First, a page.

Enduring Nature: Hoki Atu Hoki Mai looks at the particular character of Aotearoa New Zealand's flora and fauna and the resilience of its people. Dutch explorer Abel Tasman visited here in 1642 and subsequent voyagers such as James Cook and Jules Durmont d'Urville stayed for periods, recording what they saw and who they encountered. As draftsmen their accounts were more scientifically driven, recording ecological and botanical findings for political and economic ends.
New Zealand's majestic beauty was recognised early in its history, as demonstrated by the interest shown in two tableaux depicting Milford Sound and Lake Wakatipu by the Melbourne based artist Eugene Von Guérard. These works toured Paris, Sydney, Melbourne and London from the late-1870s through to the mid-1880s. What makes Von Guérard's painting of Lake Wakatipu with Mount Ernslaw, Middle Island New Zealand unique from a scene of the Swiss or Italian Alps is not only the canoe crossing the waterway but also his faithful portrayal of toetoe, flax and cabbage trees which line the near shore.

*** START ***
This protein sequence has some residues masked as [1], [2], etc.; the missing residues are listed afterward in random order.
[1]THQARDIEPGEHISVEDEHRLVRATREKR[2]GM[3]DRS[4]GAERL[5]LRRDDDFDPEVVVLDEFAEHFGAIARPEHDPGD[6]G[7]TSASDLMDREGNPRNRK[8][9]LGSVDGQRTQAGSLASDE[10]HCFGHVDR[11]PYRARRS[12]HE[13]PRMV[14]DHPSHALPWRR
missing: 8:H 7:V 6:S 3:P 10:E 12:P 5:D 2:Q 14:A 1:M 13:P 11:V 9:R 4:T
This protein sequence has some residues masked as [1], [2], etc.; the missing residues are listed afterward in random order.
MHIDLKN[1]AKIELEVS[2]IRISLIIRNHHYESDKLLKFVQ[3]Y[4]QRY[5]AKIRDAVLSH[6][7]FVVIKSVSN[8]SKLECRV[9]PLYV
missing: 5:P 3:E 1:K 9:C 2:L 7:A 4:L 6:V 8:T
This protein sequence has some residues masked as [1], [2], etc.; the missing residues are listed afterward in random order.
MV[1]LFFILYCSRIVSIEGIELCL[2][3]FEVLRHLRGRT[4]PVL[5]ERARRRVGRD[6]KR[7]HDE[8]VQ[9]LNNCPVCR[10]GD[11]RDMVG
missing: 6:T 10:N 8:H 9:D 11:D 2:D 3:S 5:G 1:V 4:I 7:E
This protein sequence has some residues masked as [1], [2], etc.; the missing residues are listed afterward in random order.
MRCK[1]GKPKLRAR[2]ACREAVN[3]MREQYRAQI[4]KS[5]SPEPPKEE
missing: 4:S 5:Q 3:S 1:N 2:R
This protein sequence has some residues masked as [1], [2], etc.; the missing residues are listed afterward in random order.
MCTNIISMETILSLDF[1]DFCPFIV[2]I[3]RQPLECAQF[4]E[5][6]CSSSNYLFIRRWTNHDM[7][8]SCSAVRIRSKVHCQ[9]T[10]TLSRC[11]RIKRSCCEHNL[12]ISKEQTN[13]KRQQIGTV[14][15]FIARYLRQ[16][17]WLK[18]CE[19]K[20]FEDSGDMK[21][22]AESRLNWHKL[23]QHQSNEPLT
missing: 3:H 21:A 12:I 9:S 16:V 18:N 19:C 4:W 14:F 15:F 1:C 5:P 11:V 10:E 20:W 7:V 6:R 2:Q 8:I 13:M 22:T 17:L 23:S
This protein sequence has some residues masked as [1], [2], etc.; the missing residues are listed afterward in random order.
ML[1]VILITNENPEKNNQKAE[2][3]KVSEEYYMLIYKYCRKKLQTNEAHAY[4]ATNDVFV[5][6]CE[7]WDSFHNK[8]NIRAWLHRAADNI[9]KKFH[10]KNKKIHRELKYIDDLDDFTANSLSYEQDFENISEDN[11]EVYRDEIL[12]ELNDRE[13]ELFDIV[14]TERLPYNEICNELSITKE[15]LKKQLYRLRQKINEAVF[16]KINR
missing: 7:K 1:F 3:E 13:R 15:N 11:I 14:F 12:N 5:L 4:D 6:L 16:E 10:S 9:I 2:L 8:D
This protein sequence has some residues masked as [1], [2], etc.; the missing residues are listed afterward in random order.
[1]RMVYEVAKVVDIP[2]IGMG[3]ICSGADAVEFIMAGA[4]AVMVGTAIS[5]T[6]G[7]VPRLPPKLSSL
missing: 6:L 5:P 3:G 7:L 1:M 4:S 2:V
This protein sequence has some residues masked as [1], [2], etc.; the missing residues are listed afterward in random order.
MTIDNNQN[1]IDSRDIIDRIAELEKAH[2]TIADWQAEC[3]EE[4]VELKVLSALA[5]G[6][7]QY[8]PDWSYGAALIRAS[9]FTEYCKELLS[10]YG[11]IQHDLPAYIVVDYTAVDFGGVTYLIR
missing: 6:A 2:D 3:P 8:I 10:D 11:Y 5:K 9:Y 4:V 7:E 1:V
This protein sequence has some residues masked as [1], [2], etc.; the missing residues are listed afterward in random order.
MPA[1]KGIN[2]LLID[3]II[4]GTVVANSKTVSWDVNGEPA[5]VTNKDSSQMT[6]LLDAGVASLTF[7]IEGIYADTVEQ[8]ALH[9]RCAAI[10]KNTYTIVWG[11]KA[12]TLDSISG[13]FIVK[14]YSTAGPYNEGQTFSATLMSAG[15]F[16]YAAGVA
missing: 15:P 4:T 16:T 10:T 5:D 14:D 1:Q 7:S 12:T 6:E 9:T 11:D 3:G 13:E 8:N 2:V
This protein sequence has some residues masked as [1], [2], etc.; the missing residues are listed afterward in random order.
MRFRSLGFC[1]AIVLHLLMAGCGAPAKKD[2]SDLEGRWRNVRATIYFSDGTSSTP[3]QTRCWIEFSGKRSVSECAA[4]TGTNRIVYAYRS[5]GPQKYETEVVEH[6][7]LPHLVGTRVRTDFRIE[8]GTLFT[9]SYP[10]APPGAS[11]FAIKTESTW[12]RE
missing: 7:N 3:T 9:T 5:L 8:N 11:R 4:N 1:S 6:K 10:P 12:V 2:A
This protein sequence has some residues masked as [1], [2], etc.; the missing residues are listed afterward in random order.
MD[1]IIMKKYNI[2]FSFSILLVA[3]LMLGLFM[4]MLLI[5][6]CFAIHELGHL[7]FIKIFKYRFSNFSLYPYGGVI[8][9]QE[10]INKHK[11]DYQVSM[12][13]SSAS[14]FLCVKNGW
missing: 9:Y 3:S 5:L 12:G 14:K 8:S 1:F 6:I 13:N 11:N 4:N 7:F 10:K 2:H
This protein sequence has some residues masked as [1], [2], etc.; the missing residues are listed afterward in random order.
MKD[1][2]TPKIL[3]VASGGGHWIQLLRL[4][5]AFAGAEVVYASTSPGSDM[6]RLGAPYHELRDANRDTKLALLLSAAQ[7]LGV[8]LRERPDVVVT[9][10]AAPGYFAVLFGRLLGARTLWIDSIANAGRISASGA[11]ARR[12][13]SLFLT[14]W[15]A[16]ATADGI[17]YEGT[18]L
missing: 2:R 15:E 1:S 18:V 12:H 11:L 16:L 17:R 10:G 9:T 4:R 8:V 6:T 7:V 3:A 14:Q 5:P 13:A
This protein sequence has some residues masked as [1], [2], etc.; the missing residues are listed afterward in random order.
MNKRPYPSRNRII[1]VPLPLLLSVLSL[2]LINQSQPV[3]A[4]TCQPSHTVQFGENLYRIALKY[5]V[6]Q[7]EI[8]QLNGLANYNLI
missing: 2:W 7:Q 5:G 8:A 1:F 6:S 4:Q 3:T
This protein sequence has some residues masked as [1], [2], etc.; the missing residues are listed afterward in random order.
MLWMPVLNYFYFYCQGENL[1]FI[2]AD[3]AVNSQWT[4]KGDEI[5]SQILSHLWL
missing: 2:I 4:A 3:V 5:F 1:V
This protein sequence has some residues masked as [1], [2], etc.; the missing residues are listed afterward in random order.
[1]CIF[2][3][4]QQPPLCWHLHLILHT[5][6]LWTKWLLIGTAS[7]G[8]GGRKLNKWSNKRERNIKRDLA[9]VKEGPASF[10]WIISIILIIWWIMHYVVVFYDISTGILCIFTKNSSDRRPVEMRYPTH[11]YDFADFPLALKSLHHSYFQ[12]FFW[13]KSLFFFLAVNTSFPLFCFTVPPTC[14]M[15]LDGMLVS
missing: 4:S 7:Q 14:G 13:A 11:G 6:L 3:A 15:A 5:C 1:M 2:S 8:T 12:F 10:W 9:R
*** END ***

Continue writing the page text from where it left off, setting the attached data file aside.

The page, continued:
Through the paintings of John Hoyte and Albin Martin we are offered an idealised view of the land. In contrast Alfred Sharpe's paintings show some of the harsher realities of what it was actually like to live here in the mid-to-late 19th century; a hand-to-mouth existence isn't hard to imagine. The scenery is typically portrayed as 'waiting to be occupied' and a range of locations illustrate what settlers might expect to see, including settlements and the burgeoning gold mining and logging industries, with its consequent environmental damage. European dwellings, imported flora and animals start to appear in paintings as Maori and native flora and fauna progressively disappear. Material progress and nation building were ideals that settlers brought with them to New Zealand and early artists were influential in advancing these foundational notions.
At the same time books such as Walter Buller's A History of the Birds of New Zealandand Joseph Dalton's The Botany of the Antarctic Voyage, on loan to this exhibition from Auckland City Library's Special Collections, catalogued New Zealand's inimitable flora and fauna. As later generations of artists, such as Percy Bagnall and Trevor Lloyd, were born and raised in New Zealand they turned to these subjects in an effort to establish a New Zealand identity, distinctly separate from England. These subjects have been further explored in works of later artists such as Gordon Walters and Richard Killeen.
Visual records draw us back to accounts of our ancestors and their involvement in New Zealand history. They capture the relationships our forbears had with nature and each other, providing us with knowledge and positive legacies of who we are and where we came from. They are a source to return to generation after generation, hoki mai hoki atu.
- Curated by
- Ngahiraka Mason
- Main Gallery
- Free entry